Sir: Climate change is the greatest challenge facing our world today but I never thought it would lead to a Conservative-Liberal Democrat alliance. This new pact tells me more about the state of Opposition than it does about concern about global warming. Climate change is about the management of resources and how society seeks to allocate them. Nothing could be more political, which is why I am surprised by this new consensus.

Have the Liberal Democrats forgotten about the Conservatives' commitment to abolish the Climate Change Levy, one of the most important policy initiatives of recent times, or how they continually question government subsidies for renewables? Have they forgotten the legacy left to us by 18 years of Conservative government?

Despite the rhetoric about change, the Conservative Party have yet to put forward an alternative energy policy to the Government other than more nuclear, more quickly. Perhaps this new opposition consensus demonstrates more about the current shift in Liberal Democrat thinking than a long-term solution to climate change?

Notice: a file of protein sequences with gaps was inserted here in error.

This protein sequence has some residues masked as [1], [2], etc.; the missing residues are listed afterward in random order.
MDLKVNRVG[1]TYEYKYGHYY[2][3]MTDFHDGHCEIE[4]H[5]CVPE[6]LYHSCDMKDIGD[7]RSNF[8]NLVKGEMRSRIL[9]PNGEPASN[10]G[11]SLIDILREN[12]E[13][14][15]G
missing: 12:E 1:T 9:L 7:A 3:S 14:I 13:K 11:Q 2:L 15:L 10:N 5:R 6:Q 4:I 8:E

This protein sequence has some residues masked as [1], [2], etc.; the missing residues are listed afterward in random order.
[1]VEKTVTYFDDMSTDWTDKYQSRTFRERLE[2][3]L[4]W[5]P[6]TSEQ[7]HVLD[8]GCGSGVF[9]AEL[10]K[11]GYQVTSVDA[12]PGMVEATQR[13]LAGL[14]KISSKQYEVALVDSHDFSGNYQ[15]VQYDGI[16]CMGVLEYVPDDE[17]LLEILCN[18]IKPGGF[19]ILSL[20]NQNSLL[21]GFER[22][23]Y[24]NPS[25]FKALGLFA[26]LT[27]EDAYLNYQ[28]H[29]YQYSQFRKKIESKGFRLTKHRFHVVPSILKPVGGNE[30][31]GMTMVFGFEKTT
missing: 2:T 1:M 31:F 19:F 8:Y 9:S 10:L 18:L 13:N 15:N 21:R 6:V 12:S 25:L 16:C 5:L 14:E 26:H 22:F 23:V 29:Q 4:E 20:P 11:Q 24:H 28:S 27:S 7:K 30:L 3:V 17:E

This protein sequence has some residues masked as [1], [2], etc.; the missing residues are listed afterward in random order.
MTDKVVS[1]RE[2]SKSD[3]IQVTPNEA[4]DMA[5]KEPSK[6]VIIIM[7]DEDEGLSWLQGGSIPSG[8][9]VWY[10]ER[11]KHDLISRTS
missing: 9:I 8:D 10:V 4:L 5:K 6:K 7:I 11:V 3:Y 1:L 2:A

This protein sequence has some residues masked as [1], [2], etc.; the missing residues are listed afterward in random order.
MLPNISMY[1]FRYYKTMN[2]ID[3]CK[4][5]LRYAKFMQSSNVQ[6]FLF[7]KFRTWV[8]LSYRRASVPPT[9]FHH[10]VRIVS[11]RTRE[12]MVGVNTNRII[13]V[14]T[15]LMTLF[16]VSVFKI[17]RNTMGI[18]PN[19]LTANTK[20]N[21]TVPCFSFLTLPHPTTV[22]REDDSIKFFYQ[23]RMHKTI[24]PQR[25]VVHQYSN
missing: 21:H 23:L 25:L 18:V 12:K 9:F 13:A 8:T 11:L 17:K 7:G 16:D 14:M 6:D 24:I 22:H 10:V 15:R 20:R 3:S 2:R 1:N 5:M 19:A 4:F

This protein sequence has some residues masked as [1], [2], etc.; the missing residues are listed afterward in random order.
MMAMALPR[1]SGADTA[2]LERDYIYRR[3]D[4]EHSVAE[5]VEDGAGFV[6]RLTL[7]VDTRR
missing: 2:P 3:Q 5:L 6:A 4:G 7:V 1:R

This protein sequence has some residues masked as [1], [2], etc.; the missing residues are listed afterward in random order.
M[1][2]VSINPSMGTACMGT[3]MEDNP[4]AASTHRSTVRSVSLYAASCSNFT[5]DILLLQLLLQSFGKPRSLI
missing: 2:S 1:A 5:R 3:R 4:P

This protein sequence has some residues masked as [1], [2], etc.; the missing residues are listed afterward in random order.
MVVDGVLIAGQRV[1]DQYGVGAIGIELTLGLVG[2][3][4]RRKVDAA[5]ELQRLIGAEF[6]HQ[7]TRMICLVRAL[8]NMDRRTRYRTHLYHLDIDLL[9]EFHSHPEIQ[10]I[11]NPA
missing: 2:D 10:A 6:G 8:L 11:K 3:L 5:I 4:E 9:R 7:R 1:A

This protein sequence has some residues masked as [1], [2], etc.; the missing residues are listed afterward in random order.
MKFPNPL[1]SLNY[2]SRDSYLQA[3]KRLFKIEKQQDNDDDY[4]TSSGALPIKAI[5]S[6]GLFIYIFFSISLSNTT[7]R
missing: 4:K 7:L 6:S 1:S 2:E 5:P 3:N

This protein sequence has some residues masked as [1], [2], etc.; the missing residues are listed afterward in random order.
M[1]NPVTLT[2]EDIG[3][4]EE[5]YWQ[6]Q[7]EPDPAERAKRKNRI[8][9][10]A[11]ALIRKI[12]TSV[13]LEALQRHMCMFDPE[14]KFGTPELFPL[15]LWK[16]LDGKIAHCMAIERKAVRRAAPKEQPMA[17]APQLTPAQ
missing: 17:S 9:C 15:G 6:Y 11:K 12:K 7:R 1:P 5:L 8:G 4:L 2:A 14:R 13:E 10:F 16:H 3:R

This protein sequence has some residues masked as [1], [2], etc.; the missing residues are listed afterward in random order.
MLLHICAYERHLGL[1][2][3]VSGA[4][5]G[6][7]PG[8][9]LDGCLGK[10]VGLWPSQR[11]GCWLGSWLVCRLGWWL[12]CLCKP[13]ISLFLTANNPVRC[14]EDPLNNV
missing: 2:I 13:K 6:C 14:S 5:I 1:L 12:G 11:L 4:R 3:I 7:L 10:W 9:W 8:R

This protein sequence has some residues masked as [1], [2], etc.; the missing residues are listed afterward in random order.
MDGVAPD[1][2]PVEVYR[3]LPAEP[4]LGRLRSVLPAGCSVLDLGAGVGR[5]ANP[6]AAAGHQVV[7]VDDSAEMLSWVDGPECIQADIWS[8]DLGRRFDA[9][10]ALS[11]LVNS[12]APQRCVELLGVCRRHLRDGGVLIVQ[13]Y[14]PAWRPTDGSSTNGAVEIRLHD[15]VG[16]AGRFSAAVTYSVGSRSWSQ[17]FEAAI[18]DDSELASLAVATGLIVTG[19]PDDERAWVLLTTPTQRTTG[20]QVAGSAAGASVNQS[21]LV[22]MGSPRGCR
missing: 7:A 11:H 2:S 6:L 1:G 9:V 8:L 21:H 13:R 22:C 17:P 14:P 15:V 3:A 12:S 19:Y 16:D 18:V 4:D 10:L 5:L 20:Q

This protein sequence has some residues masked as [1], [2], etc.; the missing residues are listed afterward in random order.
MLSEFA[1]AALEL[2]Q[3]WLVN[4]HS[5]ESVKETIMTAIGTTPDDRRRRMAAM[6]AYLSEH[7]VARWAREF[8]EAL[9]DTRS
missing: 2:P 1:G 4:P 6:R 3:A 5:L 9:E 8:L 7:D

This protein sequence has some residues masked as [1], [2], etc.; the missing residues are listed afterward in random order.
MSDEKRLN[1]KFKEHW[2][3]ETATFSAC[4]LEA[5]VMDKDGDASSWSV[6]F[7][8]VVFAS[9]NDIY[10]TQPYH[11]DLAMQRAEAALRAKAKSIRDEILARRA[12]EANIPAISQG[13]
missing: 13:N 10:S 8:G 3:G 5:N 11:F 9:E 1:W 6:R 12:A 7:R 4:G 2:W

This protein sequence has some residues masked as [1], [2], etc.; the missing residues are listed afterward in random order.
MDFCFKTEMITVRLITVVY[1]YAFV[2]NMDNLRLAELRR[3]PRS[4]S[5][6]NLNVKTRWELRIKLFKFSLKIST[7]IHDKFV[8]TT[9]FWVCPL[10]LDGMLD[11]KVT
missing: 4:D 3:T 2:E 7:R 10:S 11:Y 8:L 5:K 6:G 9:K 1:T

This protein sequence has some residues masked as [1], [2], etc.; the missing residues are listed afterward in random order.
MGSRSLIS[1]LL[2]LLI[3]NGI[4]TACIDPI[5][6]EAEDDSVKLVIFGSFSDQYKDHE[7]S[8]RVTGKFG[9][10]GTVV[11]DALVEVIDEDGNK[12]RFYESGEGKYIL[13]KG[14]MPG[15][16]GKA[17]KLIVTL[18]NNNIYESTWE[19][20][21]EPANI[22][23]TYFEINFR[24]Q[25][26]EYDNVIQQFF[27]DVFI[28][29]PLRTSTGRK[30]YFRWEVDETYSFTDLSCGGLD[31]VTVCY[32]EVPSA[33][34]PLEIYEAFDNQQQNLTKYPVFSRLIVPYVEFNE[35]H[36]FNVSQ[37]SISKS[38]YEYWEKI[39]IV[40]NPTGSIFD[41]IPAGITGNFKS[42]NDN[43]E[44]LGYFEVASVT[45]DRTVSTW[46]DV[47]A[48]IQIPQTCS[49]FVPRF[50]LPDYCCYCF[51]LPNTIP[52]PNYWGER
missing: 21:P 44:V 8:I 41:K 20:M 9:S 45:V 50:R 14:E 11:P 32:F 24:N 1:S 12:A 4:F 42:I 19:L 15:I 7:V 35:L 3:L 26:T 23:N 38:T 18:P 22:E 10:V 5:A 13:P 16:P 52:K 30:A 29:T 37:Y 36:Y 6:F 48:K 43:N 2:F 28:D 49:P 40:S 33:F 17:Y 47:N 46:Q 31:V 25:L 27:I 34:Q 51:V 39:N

Sir: WWF welcomes the move by the Liberal Democrats and Conservatives to forge a cross-party consensus on tackling climate change. There is certainly an urgent need for strong and decisive action on reducing carbon dioxide emissions, which could be hindered by the short-termism often encouraged by the nature of party politics and the political cycle.

While Norman Baker and Oliver Letwin are right to take the Government to task over slow progress to fulfil its manifesto commitment of reducing the UK's carbon dioxide emissions by 20 per cent by 2010, the consensus should be based not just on broad and worthy principles but on specific, challenging, practical measures that all parties must agree to.



Worries about the European warrant

Sir: The European Commission's reply to our concerns about the European Arrest Warrant (EAW) is disturbing in its complacency (Letters, 8 October).

We are informed that everyone will have rights to legal advice and interpretation. Of course the problem is that we have all had these rights for over 50 years under the European Convention of Human Rights but in most member states of the EU the fact remains you will get neither unless you can afford to pay. This situation is not going to change with more legislation of any type unless what goes on at ground level is properly monitored and all national governments are willing to put adequate money into legal aid and interpretation. There is no sign of either happening.